Given the human variability in nose position, a slight bias in one direction would give us blowholes in 1,000 generations
Imagine walking down the street and seeing a person of the same ethnicity who has a nose that is a half-centimeter higher on their face than yours. Just as presidential candidates John Kerry and George W. Bush were 16th cousins, this passerby could be a distant cousin of yours. The evolutionary distance between you two could be 32 generations, which divided by 0.5 centimeters, would indicate a speed of 0.016 centimeters per generation. Therefore, it could theoretically take "only" 1,000 generations for the nose to move to the top of the head. If this transition combined with random variations in limb length, including those that happen to be more useful in swimming, then it's not that far of a stretch to imagine that a world covered in water could quickly turn humans into aquatic mammals with blowholes. Could this variability in nose position already indicate that such transformations happened before?
Scarcity will always exist because those who take more will crowd out those who take less. Even as technology makes it so that one farmer can feed hundreds, we are ever clever in making new things scarce. The scarcity of diamonds, for example, shows that scarcity transcends caloric needs. We are also finding scarcity in areas that aren't limited in quantity per se, but more so limited in available quality, such as the scarcity of good opera seats or good homes in good cities.
And we are designed for this scarcity. We have a sliding scale of happiness that doesn't depend on our absolute quality of circumstance, but rather vaguely shoots for fifty-percent happiness since that's the optimal level required to keep us striving.
None of which is to say that utopia can't exist, but rather that it will exist in variables unrelated to abundance. So, for example, utopia might mean a decline in violence and the elimination of poverty, but just because technology leads to abundance, there will still be widespread discontentment. Abundance has existed many times in human history, and each time, we prevailed.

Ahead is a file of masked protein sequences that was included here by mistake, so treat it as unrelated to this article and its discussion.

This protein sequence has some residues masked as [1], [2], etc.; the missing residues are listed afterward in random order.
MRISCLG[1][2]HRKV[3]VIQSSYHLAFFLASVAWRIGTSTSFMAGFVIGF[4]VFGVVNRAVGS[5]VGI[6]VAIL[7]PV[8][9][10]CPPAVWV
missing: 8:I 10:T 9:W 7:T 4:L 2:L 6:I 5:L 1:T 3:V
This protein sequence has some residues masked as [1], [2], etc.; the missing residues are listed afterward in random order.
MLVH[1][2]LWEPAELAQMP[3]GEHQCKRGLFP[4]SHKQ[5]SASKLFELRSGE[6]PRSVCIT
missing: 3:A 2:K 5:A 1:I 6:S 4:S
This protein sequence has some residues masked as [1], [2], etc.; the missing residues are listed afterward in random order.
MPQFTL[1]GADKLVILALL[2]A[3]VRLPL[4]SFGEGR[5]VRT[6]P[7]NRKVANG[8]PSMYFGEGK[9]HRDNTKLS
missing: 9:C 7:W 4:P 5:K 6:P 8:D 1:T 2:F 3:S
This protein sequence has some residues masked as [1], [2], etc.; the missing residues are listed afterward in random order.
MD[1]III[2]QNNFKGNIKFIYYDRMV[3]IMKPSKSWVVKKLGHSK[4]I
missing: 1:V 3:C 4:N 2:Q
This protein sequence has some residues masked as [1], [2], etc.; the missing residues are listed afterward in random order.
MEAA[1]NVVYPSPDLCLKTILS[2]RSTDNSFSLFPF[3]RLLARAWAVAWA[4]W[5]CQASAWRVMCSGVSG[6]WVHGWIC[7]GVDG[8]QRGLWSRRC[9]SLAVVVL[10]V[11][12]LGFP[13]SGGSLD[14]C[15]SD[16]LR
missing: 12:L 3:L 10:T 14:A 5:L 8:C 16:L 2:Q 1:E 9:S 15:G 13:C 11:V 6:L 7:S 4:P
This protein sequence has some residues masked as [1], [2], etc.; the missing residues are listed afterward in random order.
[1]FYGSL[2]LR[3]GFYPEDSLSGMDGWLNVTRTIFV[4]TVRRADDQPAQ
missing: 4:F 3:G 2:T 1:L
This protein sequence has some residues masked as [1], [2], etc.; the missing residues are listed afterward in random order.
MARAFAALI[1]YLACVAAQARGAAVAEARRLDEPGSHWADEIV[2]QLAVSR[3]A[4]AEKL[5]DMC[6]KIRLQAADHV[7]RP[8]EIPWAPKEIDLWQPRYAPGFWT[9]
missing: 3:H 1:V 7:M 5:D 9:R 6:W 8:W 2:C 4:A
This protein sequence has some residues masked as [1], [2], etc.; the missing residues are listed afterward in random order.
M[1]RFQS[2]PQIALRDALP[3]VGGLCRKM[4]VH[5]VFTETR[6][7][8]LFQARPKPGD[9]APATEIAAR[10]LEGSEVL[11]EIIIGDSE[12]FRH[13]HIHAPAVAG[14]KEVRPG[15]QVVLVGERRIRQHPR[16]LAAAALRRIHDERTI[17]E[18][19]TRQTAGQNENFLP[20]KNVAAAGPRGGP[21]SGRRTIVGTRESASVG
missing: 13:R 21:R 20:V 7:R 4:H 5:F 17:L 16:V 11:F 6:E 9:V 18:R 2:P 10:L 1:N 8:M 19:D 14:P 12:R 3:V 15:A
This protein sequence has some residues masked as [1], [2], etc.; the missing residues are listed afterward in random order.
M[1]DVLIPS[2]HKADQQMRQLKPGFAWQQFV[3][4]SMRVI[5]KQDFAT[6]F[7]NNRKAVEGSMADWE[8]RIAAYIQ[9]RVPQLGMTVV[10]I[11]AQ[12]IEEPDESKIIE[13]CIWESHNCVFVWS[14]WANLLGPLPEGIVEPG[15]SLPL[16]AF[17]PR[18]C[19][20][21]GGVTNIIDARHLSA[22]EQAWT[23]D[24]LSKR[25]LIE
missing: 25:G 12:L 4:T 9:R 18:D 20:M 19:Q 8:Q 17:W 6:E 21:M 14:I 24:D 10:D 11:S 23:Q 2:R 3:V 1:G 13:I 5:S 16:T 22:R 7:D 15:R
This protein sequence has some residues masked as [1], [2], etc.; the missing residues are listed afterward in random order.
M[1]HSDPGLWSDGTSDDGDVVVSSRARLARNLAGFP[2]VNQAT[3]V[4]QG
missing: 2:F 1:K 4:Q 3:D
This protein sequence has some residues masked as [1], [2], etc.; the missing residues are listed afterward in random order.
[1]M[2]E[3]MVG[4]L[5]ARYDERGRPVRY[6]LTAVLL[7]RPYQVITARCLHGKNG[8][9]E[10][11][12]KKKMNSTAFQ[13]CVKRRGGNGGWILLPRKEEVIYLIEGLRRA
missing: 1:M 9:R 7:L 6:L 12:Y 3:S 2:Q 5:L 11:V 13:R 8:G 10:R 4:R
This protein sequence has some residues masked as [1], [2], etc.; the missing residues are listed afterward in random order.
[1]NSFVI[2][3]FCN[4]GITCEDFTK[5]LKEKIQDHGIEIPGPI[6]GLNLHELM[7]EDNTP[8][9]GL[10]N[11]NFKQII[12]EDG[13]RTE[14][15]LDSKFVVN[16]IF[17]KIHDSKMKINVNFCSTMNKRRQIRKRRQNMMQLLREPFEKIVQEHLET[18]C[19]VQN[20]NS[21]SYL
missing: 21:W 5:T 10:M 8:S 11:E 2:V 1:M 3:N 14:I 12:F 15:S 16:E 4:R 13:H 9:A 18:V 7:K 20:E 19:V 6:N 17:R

Half of all genetic traits are latent
Mom's needlework is present in her, but obscured in her sons. Likewise her sons' ambitions may be muted in their daughters. For the muted recipients, those traits either remain completely dormant, or find some narrow or redirected expression, either through proxy hopes and dreams or more gender-appropriate ones.
Heads, stereoscopic vision, and tube-like digestion; One can imagine how lifeforms look even without prior knowledge of Earth
All mobile creatures have heads because all the nerves accumulate at the spot that comes into contact most frequently with new information. Likewise, all digestive systems start from the head and end at the tail, because that's the direction that food is most likely to flow. Stereo vision is liable to evolve with two eyes parallel to the ground, as opposed to two eyes vertical, because the objects of interest to that creature are most likely to move on a horizontal plane, as opposed to vertically. An exception to this would be bottom-dwelling flounders, but their eyes are still left and right, not front and center. These rules would apply to creatures on other planets as well, with heads and digestive systems following the same pattern, which indicates there is at least one universal template for living organisms, one that existed before the formation of the Universe.
Homo Sapiens besting the Neanderthals isn't the first time one hominid annihilated all the others
The idea that at one point, Neanderthals lived among Homo sapien sapiens, suggests a process of elimination whereby we beat out the Neanderthals and became the last inheritors of the Earth. It's stories like these that perpetuate the popular notion of an arc of progress through history.